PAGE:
I knew you'd pull this off; obviously there's a good reason 2nd person fics fail, and for me at least it's because they often destroy immersion by their nature. But I was happy to see that you truly made this work.

EDIT: Removed errata

Whoops! I didn't catch the foot thing, CiG. I cry your pardon a thousand times, sai ;_;

Otherwise, Excellent! Still love it, still think that this little thing is phenomenal.


I can't say much more. I'm drunk, so I'd merely type words without meaning. It was... right.

Frankly, I'm tempted to give this a chance... but the 2nd person perspective really, really, REALLY prevent me from getting in it. It... no, it just drives me off. And that's too bad because it sounds interesting but I just cannot stand the 2nd perspective narrative.

I'm enjoying this.

What are these wet things leaking from my eyes?


Wow, that was so engaging I didn't even consciously recognize it was a second person fic until I read the comments at the end. Apparently I had already forgotten since yesterday that you had one of these incoming.

10/10 would read again.

Touching and evocative, though I think partway through I lost sight of the second person viewpoint and mostly thought of it in terms of third person. Either way, quite enjoyable.

I can't help but feel that "For Whom We Hunger" would be a less clunky title...

In any case, you have worked wonders here. This is some fantastic worldbuilding for changelings, from sensory details like color perception and emotional gustation to physical differences compared to ponies like temperature tolerance and copper-based blood. (Well, probably copper.)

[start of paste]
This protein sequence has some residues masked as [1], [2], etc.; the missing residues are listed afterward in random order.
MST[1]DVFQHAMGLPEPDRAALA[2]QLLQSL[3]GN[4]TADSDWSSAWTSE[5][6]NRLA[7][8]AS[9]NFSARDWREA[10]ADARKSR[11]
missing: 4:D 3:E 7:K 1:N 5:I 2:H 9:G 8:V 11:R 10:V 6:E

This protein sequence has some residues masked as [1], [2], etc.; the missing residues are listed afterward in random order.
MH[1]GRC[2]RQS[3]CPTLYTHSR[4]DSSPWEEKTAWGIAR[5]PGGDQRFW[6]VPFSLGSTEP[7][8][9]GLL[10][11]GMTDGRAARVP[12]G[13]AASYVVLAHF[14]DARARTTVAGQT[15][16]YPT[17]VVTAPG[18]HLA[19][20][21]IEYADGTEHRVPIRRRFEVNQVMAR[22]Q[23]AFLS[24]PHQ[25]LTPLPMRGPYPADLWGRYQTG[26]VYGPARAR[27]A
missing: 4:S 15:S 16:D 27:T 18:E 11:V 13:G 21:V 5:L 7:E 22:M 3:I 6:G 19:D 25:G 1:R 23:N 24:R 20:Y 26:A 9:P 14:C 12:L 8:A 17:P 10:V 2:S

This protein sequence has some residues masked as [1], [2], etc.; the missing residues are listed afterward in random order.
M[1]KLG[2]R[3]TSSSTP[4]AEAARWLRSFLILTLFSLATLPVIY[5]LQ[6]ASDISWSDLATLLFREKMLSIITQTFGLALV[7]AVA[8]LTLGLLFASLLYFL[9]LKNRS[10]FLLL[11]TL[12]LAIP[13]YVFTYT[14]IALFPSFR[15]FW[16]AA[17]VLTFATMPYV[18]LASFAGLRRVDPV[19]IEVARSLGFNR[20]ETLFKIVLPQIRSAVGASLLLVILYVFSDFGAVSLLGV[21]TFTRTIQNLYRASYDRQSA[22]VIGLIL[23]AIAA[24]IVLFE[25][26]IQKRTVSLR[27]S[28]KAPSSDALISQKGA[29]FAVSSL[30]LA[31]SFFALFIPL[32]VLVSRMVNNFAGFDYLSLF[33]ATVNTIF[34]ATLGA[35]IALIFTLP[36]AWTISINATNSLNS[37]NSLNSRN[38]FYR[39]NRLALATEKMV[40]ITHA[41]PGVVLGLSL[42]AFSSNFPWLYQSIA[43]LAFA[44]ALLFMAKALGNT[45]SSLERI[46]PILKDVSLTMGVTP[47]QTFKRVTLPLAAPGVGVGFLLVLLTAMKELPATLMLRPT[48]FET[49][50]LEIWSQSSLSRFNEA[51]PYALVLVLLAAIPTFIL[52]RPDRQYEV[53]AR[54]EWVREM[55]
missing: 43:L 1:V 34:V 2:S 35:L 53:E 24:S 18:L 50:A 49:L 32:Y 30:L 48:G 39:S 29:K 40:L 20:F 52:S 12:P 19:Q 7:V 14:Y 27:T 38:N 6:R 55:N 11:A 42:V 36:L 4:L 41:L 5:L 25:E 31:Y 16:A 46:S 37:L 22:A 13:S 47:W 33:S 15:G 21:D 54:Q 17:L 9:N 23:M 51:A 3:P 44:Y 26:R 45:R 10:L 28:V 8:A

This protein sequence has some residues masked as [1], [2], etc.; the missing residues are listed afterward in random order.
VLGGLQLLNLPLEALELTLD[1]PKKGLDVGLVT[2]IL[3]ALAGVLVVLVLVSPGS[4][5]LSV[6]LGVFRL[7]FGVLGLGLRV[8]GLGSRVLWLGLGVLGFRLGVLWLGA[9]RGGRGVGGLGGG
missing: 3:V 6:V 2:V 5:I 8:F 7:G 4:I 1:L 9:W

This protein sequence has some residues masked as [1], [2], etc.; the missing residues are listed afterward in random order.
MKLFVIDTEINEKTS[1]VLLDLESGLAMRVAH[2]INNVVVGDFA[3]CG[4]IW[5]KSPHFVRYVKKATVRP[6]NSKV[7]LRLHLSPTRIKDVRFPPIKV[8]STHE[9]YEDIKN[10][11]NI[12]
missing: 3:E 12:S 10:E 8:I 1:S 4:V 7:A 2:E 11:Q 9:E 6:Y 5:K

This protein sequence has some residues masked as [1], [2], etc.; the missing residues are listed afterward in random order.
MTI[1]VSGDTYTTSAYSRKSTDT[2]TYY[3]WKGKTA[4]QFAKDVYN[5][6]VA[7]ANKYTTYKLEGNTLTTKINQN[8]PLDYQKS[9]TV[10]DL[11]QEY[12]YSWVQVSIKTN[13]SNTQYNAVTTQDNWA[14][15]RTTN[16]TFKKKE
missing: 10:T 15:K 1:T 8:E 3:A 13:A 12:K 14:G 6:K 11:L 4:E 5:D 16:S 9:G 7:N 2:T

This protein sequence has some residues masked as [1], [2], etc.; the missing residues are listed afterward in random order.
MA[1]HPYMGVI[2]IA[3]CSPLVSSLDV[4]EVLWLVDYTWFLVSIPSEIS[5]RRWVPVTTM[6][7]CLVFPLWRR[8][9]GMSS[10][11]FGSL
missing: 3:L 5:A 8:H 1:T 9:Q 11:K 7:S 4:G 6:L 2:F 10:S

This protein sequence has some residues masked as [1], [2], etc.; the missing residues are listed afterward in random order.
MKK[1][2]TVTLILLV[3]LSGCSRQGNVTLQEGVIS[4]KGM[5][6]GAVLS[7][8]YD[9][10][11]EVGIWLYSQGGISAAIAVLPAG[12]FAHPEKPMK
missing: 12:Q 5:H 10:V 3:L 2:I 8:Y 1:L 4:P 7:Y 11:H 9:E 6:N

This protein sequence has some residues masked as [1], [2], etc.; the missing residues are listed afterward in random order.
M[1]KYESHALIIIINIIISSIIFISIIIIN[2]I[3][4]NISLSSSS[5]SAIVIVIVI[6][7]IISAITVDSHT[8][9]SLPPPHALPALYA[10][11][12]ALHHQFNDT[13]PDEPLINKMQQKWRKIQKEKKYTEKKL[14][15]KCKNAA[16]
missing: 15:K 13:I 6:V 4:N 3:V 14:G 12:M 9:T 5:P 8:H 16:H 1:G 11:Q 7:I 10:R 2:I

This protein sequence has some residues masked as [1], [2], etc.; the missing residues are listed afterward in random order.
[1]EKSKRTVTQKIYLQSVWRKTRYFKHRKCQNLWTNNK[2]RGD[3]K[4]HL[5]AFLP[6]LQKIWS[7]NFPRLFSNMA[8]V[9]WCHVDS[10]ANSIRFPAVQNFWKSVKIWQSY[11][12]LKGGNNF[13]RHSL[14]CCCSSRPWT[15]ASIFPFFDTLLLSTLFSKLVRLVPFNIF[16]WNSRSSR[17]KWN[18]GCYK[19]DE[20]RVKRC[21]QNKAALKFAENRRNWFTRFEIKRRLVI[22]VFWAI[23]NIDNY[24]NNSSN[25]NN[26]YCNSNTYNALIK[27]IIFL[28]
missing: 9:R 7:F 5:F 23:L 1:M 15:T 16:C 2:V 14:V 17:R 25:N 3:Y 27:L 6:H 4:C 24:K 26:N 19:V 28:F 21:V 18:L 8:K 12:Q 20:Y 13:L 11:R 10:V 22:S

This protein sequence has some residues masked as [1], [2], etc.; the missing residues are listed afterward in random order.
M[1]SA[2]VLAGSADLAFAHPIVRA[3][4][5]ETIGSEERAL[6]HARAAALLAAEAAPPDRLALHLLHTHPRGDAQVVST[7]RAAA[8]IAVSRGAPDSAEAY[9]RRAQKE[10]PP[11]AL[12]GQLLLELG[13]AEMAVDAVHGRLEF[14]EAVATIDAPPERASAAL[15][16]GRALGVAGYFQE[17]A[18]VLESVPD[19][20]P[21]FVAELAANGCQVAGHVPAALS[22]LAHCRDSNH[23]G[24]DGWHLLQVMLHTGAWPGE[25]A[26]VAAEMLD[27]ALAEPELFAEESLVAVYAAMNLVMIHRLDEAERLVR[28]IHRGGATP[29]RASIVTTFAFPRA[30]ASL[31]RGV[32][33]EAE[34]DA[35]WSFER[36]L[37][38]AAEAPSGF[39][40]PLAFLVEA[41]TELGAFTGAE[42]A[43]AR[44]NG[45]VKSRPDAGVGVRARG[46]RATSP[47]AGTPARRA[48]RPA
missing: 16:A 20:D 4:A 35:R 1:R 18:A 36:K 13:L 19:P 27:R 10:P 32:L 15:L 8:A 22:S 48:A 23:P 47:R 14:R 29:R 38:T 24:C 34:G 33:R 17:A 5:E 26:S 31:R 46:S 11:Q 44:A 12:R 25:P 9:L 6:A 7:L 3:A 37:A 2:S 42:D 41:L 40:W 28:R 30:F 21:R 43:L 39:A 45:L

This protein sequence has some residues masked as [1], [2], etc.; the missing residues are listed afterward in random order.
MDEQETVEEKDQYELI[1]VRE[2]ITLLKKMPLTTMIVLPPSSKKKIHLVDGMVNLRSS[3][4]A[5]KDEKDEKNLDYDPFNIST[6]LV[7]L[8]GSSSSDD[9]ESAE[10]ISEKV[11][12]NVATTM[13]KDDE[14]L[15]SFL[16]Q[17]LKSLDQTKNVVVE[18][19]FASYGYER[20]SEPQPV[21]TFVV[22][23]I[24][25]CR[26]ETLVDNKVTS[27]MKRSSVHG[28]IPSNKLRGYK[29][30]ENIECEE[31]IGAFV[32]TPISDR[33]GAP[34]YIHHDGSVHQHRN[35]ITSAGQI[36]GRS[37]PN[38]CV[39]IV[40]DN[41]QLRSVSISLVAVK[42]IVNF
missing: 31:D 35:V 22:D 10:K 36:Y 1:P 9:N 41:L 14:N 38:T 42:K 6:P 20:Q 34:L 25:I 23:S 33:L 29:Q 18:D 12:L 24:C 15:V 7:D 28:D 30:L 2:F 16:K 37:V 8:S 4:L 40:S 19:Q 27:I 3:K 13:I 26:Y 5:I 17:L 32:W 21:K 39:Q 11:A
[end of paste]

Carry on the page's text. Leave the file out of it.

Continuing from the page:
But the best differences are the psychological ones. Instar is a stranger in a strange land, an alien with a truly alien mindset. That kind of thing is incredibly difficult to capture, but you pulled it off to great effect. He's just close enough to the usual mentality that we can understand and sympathize with him while still enjoying the different perspective. And his continuing confusion regarding pony genetics was fantastic. You're not the only one trying to figure that one out, pal.

Even his name was well selected. This is indeed a story of metamorphosis, of the awkward time spent between two stages of life. Seeing the transition was heartwarming. In all, a magnificent story from start to finish, and the various Everfree flora were just icing on the cake. I'd wish you good luck in the contest, but you clearly don't need it. Thank you for this story. :twilightsmile:

That was brilliant! You completely immersed me in Gin's world and perceptions with a masterful use of the second person. The plot was simple and quite predictable, but Gin's emotional voyage wasn't that straightforward, which made it very poignant for me. Very solid story, Cold.:yay:

I'll second everything this fine gentleman said. I loved the attention you gave to the little details, and you did a fine job making the second person perspective work well for the story. Overall, one of the better stories I've had the pleasure of reading in a good while. Thank you for making this and sharing it with us all. :eeyup:

Nicely done. The only part I didn't like was the Ponies crushing the skulls of helpless Changelings. That's going into Ponies Worse Than Humans territory, and I don't cotton with that.

Another brilliant dip into this complex canon you've woven, complete with a fresh spin on changelings and their inner workings.